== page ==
Hey there, readers! This is Jim, ready to dive into another book for you. I’ve already reviewed the first book in this series, and I loved it, so I’m about ready to take on the second; I’m talking about Djinn Tamer: Book Two: Rivals. If you missed my review of the first one, just click on through to read it.
One of the great things about the relative ease with which an Indie Author can publish on Kindle, is it allows for prolific writers like Mr. Siddoway and Mr. Cerna to get books in the hands of readers fast. I was delighted after having finished the first book in this series to see that I was able to pre-order the second one for delivery to my device only several weeks later. Likewise, I have the third on pre-order the same way. There are potential downsides to this as well… quality over quantity is generally a pretty good rule of thumb. But if I can get both, I’ll take it.
Anyway, let’s power on the Kindle and get this show on the road.
A small note, this review contains plot information for the second book in the series and as such, there will be some spoilers for the first book, Starter. If you have not read Starter yet, I can only encourage you to do so before reading this review. Consider yourselves warned.
- Author: Derek Alan Siddoway and A.J. Cerna
Price: Free via Kindle Unlimited, regular price is $4.99 at the time of writing
Length: 361 pages
Number of books in the series: At the time of writing, three.
Our friend Jackson from the first book is having a little trouble. For starters, he lost the tournament that would have allowed him to keep the family home in family hands. His Grandmother, Jane, and himself have landed on their feet and live in a nice apartment, though. The main trouble he’s having is that he and Asena, his partner Djinn, are stagnating. Tyle, his home town, only has a few Djinn tamers and they’re all relatively low level. Training with them doesn’t afford him much room for growth as a Tamer. Asena is getting harder to level up. If he’s ever going to live his dreams, he needs to find a better way to do it.
Bronze League Training Camp is on the horizon, but as his friend and rival Fiona Sato beat him in the all important tournament that would have let him keep the family home, he figures his chances of being Tyle’s representative are pretty slim. Only one per town gets picked each year after all. He’s pretty sure that the Bronze League has their eyes on Fiona and Fiona alone.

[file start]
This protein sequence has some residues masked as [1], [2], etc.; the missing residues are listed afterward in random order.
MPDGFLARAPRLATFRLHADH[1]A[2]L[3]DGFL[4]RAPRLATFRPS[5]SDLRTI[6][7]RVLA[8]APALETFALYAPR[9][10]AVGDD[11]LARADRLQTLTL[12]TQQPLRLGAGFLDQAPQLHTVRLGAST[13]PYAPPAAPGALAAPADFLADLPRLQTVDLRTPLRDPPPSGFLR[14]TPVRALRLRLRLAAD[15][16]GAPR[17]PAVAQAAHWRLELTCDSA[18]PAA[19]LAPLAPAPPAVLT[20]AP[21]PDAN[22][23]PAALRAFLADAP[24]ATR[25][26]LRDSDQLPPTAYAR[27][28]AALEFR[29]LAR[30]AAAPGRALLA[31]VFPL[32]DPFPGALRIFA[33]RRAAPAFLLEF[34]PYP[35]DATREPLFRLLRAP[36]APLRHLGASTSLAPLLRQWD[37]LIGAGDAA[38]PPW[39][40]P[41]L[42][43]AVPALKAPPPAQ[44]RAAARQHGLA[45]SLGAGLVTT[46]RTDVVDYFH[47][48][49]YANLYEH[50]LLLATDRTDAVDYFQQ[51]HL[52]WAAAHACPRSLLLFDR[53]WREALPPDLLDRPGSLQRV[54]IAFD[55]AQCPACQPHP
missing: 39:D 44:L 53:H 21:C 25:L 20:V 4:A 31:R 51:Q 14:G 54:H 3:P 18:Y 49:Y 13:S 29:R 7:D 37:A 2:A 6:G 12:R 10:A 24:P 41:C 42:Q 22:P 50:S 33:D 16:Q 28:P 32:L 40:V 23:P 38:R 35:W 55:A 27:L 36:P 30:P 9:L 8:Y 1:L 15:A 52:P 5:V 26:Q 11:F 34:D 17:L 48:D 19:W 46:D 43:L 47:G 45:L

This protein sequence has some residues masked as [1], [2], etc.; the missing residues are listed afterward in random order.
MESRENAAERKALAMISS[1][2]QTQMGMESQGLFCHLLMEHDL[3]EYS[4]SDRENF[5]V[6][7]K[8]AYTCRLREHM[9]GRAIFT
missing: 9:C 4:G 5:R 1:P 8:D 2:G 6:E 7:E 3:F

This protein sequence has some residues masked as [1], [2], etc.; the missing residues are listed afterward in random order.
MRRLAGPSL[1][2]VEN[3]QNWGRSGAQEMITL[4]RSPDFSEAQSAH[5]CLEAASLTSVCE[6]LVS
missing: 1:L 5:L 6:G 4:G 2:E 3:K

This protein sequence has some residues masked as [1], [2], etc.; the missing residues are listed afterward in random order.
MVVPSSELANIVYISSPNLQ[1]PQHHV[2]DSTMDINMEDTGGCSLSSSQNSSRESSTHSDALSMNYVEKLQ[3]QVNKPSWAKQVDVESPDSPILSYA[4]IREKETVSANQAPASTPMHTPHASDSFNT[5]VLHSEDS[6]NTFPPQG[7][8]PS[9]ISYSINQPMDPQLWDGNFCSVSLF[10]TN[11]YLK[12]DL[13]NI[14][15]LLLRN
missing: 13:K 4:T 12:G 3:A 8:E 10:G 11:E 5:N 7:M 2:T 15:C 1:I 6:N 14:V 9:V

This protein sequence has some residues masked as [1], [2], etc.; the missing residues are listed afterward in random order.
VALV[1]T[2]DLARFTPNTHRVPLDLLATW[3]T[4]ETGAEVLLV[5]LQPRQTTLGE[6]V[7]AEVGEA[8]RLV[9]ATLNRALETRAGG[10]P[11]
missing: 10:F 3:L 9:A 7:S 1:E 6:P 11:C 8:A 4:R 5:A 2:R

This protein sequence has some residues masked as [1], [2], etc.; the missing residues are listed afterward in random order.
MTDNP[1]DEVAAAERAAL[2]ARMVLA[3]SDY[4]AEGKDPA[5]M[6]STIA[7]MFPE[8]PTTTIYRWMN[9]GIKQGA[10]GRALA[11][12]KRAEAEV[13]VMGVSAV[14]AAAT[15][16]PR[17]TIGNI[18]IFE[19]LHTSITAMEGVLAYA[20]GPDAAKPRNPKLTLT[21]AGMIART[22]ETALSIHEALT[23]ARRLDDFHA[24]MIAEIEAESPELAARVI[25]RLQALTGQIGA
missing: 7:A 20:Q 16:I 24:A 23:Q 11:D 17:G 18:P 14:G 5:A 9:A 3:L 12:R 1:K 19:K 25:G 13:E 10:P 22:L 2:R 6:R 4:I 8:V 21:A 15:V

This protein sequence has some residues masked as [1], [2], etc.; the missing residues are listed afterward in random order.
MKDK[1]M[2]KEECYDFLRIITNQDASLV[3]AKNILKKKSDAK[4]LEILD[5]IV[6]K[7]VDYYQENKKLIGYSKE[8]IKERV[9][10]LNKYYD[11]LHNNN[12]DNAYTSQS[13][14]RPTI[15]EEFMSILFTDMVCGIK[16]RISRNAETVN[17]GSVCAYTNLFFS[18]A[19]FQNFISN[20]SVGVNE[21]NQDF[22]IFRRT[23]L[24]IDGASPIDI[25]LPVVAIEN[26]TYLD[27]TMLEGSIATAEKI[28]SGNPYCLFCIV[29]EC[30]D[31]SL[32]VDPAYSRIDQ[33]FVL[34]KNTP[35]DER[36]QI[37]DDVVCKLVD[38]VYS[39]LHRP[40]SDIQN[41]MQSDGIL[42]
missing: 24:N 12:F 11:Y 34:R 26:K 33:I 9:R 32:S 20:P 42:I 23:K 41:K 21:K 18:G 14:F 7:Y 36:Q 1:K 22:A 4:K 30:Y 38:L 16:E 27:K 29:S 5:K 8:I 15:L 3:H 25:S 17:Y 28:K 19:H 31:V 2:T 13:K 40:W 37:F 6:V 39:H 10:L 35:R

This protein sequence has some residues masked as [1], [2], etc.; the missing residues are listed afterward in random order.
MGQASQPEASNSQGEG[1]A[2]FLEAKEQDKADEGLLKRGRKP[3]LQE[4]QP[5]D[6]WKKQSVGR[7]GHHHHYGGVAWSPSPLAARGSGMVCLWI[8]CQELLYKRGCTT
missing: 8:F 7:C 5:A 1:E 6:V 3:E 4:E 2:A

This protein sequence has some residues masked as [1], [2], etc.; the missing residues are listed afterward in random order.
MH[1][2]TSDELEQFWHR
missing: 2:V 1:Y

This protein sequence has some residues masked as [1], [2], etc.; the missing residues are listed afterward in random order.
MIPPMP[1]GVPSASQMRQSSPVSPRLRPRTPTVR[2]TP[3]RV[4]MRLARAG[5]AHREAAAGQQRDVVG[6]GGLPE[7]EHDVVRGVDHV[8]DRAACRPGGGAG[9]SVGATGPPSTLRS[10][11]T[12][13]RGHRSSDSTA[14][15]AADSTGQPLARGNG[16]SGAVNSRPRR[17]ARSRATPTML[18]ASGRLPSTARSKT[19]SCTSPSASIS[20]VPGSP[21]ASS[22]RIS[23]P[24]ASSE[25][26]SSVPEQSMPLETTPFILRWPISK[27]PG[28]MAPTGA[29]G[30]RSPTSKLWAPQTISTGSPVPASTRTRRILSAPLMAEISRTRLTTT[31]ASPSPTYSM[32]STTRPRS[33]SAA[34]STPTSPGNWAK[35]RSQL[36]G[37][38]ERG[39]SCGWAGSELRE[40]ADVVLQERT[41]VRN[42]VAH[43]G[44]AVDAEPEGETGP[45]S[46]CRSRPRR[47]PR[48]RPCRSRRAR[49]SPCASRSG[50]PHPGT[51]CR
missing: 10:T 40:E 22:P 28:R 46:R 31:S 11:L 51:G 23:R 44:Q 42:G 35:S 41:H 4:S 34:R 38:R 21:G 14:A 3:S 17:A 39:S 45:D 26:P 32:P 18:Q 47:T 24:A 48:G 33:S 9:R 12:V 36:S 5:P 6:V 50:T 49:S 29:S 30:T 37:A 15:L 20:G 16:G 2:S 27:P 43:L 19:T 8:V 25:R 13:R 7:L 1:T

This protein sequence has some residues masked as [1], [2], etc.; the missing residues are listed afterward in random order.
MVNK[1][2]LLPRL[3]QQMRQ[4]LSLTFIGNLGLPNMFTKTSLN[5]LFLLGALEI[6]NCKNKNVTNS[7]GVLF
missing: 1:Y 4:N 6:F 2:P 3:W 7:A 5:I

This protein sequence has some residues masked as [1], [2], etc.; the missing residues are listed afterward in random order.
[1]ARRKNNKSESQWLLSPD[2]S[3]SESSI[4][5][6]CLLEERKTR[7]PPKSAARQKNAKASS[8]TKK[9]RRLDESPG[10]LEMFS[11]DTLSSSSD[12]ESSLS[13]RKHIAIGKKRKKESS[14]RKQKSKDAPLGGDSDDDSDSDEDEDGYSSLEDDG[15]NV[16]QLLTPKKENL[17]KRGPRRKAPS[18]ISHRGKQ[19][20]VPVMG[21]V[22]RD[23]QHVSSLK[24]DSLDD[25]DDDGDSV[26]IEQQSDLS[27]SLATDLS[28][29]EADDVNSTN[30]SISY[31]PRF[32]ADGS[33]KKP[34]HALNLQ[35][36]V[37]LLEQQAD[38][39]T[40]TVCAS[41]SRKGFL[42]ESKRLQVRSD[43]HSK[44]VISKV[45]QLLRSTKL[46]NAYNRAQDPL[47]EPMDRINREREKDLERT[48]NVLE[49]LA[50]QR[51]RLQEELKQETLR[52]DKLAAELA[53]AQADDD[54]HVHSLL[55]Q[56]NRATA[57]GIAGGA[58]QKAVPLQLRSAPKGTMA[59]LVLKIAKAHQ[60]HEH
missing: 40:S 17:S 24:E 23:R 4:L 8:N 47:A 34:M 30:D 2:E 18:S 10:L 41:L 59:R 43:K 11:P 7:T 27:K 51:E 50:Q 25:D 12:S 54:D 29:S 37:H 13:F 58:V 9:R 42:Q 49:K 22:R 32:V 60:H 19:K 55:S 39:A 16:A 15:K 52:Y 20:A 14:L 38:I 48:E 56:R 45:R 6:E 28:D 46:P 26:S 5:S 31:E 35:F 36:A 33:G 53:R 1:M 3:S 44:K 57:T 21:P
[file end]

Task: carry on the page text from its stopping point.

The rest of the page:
That is… until his invitation arrives.
Jackson reconnects with old allies and makes one very special new one on his quest to make it big in Training Camp. He also makes a new enemy along the way. Will Jackson and Asena prove that they have the heart and skills to win this thing and make it into the Bronze League?
Only one way to know for sure.
Rivals is a good, solid story with good, solid character building. We can see that Jackson has matured a lot in the weeks since the Vance McCallister invitational. Loss is often a proving ground, especially for young people. A test of character; do you accept defeat and give away the thing you want most? Or do you dust yourself off and keep going despite your aching ego? I’m happy to say, Jackson does the latter.
Not gracefully, he’s not stoic about it, but he’s determined. He has a predilection toward self doubt even still, but we can see some of that be worn away as it becomes clear that this is something he has a gift for.
Like all talents, though, it’s nothing without putting in the work to back it up.
There is a particular scene in this book that I want to talk about, but it’s too good to give away. All I’m going to say is you’ll know it when you read it and it proves that Jackson is a character worthy of having his story told. He has heart. He has compassion. He also has conviction enough to stick to his guns when everything and everyone else tells him he made a bad call. He’s a good kid.
Rivals does a lot to expand the world of Djinn Tamer. We meet new monsters, and we get a better insight into some of the older ones that were there in the first book. You can tell that our storytellers have put a lot of thought into these critters, but you never feel overwhelmed by exposition. Jackson’s view of the world is just one small piece of a larger picture and we’re allowed to piece the picture together ourselves. We also get to see two entirely new areas; a wildlife preserve where Tamers must obtain a permit to enter and capture Djinn, and of course, the training camp itself. This latter place is very interesting as it also gives us a greater insight into the League structure and even a small bit of knowledge about the economy of this world.
Again, this book is Game-Lit and so has small charts with facts and figures about the creatures. I think there is a little more of this in this second installment, but it still isn’t overbearing. It makes for a little fun, flicking back and forward through the pages to see stats increasing as we go. For those of us raised on JRPGs and especially Monster Training genre games, it’s a familiar and pleasant feeling to see those ever important statistics level up.
I hope that you give this series a look over, and I can’t wait to read (And review) Book Three.